The CIO role is elevating. Today we look at 10 observations CIOs have made about their role.

Transcript

Today in health, it where health it teams are headed. 10 observations. My name is bill Russell. I'm a former CIO for a 16 hospital system. And creator of this week health, I set a channels dedicated to keeping health it staff, current and engaged. We want to thank our show sponsors who are investing in developing the next generation of health leaders.

Gordian dynamics, Quill health tau site. Nuance Canon medical and current health. Check them out at this week. health.com/today. , so I, , in order to keep this 10 minutes, I have a phone call in 10 minutes. So that's one way to time, box this, to make sure I don't go over. I pulled an article from, , Becker's health. It where health system, it teams are headed. 10 observations. I think these are interesting and I'd love to cover them with you.

Here we go. And XR CIO is, are taking a larger role within health systems. As technology is growing.

To support all departments and the systems central mission, the CIO, his role has evolved into a true business leader in clinical partner. It teams will spend time influencing and being laser focused on their stakeholder communication skills said ZAFA Chaudry, senior vice president and chief digital officer at Seattle.

Children's who I just got off the phone with 10 observations from conversations with. Six healthcare CEO's. Here you go. Number one, CIO is, are becoming more strategic leaders and business partners to support the health system's mission in all departments to that end many CEOs today are keenly focused on technologies.

And applications to improve the patient experience as an important priority and key investment area for the health system, even as systems face tighter budgets than in the past. And that is so true. Every CIO I'm talking to either has picked up some new titles. , but regardless of if they've picked up new titles or not, they are focused more and more.

In on that experience from one end to the other, it could be the clinician experience can also be the patient experience, but they are laser focused on that. Number two, with the elevated focus on digital transformation, some CEOs are becoming chief digital officers, which I just touched on.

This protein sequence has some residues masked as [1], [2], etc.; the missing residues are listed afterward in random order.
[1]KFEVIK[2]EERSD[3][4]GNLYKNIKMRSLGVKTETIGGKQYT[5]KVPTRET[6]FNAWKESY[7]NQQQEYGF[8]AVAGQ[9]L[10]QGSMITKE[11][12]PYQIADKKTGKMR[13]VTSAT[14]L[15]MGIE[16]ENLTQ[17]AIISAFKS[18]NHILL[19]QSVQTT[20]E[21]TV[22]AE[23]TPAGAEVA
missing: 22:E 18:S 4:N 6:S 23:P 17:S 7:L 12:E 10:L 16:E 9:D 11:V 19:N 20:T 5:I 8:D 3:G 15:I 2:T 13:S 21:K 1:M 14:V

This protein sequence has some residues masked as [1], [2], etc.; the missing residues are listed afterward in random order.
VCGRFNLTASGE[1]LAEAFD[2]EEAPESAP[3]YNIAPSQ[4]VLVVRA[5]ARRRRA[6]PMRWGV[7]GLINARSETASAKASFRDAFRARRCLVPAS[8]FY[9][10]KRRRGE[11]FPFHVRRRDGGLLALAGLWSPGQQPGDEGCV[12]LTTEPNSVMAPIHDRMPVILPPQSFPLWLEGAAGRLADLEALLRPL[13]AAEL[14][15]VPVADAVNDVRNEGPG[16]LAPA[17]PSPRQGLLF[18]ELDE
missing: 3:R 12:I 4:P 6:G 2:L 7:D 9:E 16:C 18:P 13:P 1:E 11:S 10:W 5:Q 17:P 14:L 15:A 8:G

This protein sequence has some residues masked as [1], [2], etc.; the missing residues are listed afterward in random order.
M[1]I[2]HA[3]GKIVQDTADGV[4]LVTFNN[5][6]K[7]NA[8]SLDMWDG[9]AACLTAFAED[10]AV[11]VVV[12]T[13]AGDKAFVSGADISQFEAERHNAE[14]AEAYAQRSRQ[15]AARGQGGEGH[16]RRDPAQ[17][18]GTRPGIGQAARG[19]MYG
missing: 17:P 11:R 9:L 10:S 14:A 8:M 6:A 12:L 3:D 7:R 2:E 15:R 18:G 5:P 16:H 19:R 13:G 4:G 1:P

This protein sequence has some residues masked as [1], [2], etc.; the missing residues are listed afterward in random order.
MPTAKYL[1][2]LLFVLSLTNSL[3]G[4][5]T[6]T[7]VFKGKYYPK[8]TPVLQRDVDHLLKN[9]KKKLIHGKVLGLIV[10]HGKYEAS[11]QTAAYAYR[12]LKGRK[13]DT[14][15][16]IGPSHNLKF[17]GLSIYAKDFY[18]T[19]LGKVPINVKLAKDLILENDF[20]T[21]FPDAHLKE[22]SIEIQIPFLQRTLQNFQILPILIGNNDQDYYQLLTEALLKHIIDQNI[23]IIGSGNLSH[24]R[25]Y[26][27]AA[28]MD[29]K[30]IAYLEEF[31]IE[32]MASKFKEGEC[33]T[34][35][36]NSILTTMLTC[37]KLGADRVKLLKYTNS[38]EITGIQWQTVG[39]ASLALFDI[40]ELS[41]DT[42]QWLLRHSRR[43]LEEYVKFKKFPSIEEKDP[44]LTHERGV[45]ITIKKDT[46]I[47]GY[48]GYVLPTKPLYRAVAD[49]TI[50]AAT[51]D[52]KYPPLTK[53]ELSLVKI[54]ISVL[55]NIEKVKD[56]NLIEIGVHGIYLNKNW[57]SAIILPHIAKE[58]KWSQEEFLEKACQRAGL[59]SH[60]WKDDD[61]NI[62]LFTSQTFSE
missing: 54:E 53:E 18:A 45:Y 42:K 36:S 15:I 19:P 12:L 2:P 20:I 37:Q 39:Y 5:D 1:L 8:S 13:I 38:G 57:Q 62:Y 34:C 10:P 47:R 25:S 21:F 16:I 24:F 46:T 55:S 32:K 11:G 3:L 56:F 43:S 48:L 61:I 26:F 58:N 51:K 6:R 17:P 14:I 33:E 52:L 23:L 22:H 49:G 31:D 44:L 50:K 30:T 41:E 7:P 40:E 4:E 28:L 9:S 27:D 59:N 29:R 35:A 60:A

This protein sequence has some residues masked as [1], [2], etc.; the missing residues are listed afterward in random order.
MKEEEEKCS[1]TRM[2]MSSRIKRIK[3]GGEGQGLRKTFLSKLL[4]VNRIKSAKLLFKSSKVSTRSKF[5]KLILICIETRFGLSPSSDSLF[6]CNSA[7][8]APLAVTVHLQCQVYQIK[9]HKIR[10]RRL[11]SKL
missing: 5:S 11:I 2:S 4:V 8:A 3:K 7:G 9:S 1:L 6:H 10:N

Or chief digital and innovation. , officers to reflect their elevated status as organizational leaders. They aren't solely managing the it infrastructure, but also developing and deploying data-driven initiatives and digital strategy. System-wide, it's important to note , and that is happening. Absolutely true. But it's important to note as that's happening. That what that means is there's another layer of people within the organization that are being elevated, that are taking care of the infrastructure.

I had this paradigm that I've shared many times, which is, , . Keep the trains running on time. Lay new track and build airplanes. And keep the trains running on time. Is really about making sure that your infrastructure is working right? The data centers working or the clouds working the, , cyber security is good. Hygiene is good.

The systems just run as they're supposed to run. It keeps the trains running on time.

Lay new track is about. , new features, new functions, new capabilities within the health system, and then build airplanes is about innovating. It's about doing things differently than we've done them in the past. And health it leaders are leading that shift as well. So that's number two. Number three, there is a paradigm shift to seeing analytics as a service for the health system to ideally reached the point where data contributes.

To predictive analytics versus being primarily retrospective today. All right. So we've probably been talking about that for a decade, but now you have new models. You have new forms of compute.. And new algorithms that you can, , you can get ahead of the curve. You can look at 10 years of history, 15 years of history and determine what's going to come. Next. Number four, the workforce shortage is front of mind for CIO is how systems are turning.

To robotic process automation, RPA to streamline more functions and depending on it, leaders. To quickly connect new employees with their systems, technology application and platforms, and used to be new employee would come in. And if they didn't get set up for a week, that was no big deal. And now it's gotten to the point where they come in, they get connected almost immediately.

, and we're also being asked to look at this workforce shortage and say, in what ways can technology. Help to alleviate that challenge. And so RPA is one of those things. One of many ways that we are trying to address the workforce shortage. Number five healthcare. It teams are encountering unprecedented attrition as competition from all sectors for tech talent heats up, hospitals are now competing with companies nationwide for it. Employees who have more remote work options, wage hikes, amid inflation and fierce competition. Also make it challenging for hospitals to retain talent.